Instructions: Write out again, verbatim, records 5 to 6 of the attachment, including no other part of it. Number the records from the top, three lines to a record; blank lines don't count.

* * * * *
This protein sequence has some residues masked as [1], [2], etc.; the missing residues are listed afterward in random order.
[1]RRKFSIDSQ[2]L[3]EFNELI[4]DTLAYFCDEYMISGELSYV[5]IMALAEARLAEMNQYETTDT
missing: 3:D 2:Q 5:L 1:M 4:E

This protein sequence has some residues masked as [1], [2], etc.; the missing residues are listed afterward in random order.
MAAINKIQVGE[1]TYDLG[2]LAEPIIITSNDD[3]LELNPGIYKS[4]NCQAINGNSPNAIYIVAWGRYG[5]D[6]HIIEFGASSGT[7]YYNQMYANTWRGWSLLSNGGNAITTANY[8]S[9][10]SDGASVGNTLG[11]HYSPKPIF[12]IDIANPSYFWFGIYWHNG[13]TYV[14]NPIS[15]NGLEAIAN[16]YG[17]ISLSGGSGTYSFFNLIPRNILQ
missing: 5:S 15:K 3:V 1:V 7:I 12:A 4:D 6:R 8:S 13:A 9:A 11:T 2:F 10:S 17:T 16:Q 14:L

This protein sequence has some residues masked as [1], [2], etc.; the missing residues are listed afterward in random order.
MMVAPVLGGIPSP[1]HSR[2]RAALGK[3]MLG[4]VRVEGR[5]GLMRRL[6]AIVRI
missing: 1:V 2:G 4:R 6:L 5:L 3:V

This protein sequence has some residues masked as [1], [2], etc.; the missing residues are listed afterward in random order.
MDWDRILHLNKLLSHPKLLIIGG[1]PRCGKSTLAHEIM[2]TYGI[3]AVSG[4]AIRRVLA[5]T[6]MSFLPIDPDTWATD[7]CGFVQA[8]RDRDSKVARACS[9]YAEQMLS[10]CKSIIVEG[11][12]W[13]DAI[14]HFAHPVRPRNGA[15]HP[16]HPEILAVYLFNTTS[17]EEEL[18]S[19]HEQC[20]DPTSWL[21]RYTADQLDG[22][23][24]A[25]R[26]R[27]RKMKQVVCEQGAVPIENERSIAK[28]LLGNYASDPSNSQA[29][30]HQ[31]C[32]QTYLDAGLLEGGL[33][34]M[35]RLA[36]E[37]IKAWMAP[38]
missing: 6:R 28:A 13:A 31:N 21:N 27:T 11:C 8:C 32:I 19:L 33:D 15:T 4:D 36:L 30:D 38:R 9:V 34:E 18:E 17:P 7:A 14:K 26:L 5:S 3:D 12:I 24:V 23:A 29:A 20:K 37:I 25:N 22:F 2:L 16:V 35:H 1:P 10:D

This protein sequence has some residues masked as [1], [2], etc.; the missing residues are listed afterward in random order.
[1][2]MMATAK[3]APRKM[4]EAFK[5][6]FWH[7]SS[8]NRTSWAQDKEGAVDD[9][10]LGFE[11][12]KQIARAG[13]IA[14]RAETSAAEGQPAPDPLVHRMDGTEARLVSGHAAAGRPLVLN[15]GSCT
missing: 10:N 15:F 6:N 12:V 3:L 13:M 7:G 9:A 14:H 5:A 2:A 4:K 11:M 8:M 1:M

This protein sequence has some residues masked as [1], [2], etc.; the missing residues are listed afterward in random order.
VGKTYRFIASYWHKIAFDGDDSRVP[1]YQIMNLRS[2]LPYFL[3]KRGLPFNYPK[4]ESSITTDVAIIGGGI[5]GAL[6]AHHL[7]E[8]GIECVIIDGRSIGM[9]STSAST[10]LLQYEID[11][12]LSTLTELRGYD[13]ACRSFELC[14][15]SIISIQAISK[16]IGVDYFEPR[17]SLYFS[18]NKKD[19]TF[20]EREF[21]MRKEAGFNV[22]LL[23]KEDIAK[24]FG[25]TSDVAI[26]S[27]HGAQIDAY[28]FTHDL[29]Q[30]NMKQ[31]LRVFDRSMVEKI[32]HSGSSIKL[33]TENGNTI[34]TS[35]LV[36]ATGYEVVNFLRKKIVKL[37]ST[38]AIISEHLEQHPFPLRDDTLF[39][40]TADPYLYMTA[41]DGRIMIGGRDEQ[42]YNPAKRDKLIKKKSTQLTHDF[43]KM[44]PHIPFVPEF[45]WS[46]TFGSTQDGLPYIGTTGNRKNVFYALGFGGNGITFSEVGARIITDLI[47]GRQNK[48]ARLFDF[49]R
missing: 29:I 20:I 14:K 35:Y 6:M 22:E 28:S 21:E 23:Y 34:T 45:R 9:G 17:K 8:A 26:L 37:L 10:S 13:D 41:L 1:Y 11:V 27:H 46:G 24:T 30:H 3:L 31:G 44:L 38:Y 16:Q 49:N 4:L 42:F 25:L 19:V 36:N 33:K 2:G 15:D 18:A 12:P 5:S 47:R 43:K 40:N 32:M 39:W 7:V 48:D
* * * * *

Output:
This protein sequence has some residues masked as [1], [2], etc.; the missing residues are listed afterward in random order.
[1][2]MMATAK[3]APRKM[4]EAFK[5][6]FWH[7]SS[8]NRTSWAQDKEGAVDD[9][10]LGFE[11][12]KQIARAG[13]IA[14]RAETSAAEGQPAPDPLVHRMDGTEARLVSGHAAAGRPLVLN[15]GSCT
missing: 10:N 15:F 6:N 12:V 3:L 13:M 7:G 9:A 14:H 5:A 2:A 4:K 11:M 8:M 1:M

This protein sequence has some residues masked as [1], [2], etc.; the missing residues are listed afterward in random order.
VGKTYRFIASYWHKIAFDGDDSRVP[1]YQIMNLRS[2]LPYFL[3]KRGLPFNYPK[4]ESSITTDVAIIGGGI[5]GAL[6]AHHL[7]E[8]GIECVIIDGRSIGM[9]STSAST[10]LLQYEID[11][12]LSTLTELRGYD[13]ACRSFELC[14][15]SIISIQAISK[16]IGVDYFEPR[17]SLYFS[18]NKKD[19]TF[20]EREF[21]MRKEAGFNV[22]LL[23]KEDIAK[24]FG[25]TSDVAI[26]S[27]HGAQIDAY[28]FTHDL[29]Q[30]NMKQ[31]LRVFDRSMVEKI[32]HSGSSIKL[33]TENGNTI[34]TS[35]LV[36]ATGYEVVNFLRKKIVKL[37]ST[38]AIISEHLEQHPFPLRDDTLF[39][40]TADPYLYMTA[41]DGRIMIGGRDEQ[42]YNPAKRDKLIKKKSTQLTHDF[43]KM[44]PHIPFVPEF[45]WS[46]TFGSTQDGLPYIGTTGNRKNVFYALGFGGNGITFSEVGARIITDLI[47]GRQNK[48]ARLFDF[49]R
missing: 29:I 20:I 14:K 35:Y 6:M 22:E 28:S 21:E 23:Y 34:T 45:R 9:G 17:K 8:A 26:L 37:L 10:S 13:D 41:L 1:Y 11:V 27:H 46:G 24:T 30:H 3:L 31:G 44:L 38:Y 16:Q 49:N 4:L 42:F 25:L 19:V 36:N 33:K 2:G 15:D 18:A 12:P 5:S 47:R 43:K 40:N 32:M 39:W 7:V 48:D